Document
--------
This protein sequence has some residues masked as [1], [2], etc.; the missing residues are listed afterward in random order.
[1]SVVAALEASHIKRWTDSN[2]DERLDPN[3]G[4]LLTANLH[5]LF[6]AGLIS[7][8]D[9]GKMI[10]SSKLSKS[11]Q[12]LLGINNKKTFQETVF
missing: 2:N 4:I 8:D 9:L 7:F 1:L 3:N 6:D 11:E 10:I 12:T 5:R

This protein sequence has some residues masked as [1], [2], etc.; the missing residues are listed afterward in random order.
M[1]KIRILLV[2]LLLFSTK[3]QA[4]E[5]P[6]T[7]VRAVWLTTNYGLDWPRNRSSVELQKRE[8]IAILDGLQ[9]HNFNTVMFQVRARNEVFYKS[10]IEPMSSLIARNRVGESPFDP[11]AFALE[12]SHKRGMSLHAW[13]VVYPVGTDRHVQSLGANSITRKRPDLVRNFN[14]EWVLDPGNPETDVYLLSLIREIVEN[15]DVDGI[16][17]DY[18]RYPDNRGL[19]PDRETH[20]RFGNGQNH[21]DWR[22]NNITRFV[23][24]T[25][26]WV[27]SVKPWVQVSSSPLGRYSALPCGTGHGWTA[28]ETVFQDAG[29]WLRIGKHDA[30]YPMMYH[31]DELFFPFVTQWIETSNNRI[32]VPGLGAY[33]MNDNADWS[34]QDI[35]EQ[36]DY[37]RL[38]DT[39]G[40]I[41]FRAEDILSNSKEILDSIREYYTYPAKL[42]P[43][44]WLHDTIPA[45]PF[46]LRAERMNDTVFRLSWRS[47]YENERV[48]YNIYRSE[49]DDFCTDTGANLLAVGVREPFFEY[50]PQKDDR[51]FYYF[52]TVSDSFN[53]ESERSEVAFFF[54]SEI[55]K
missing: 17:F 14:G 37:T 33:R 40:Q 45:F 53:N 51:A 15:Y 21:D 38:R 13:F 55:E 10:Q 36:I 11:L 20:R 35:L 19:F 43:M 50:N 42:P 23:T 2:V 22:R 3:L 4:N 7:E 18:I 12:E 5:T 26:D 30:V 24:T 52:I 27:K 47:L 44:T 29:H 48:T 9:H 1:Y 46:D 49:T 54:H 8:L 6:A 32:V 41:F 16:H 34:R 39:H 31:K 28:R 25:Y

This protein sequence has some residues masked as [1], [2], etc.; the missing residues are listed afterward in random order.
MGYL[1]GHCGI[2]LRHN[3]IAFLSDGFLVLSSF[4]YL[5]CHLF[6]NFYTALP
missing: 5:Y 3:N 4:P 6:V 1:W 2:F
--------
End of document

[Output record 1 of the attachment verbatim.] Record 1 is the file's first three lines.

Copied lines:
This protein sequence has some residues masked as [1], [2], etc.; the missing residues are listed afterward in random order.
[1]SVVAALEASHIKRWTDSN[2]DERLDPN[3]G[4]LLTANLH[5]LF[6]AGLIS[7][8]D[9]GKMI[10]SSKLSKS[11]Q[12]LLGINNKKTFQETVF
missing: 2:N 4:I 8:D 9:L 7:F 1:L 3:N 6:D 11:E 10:I 12:T 5:R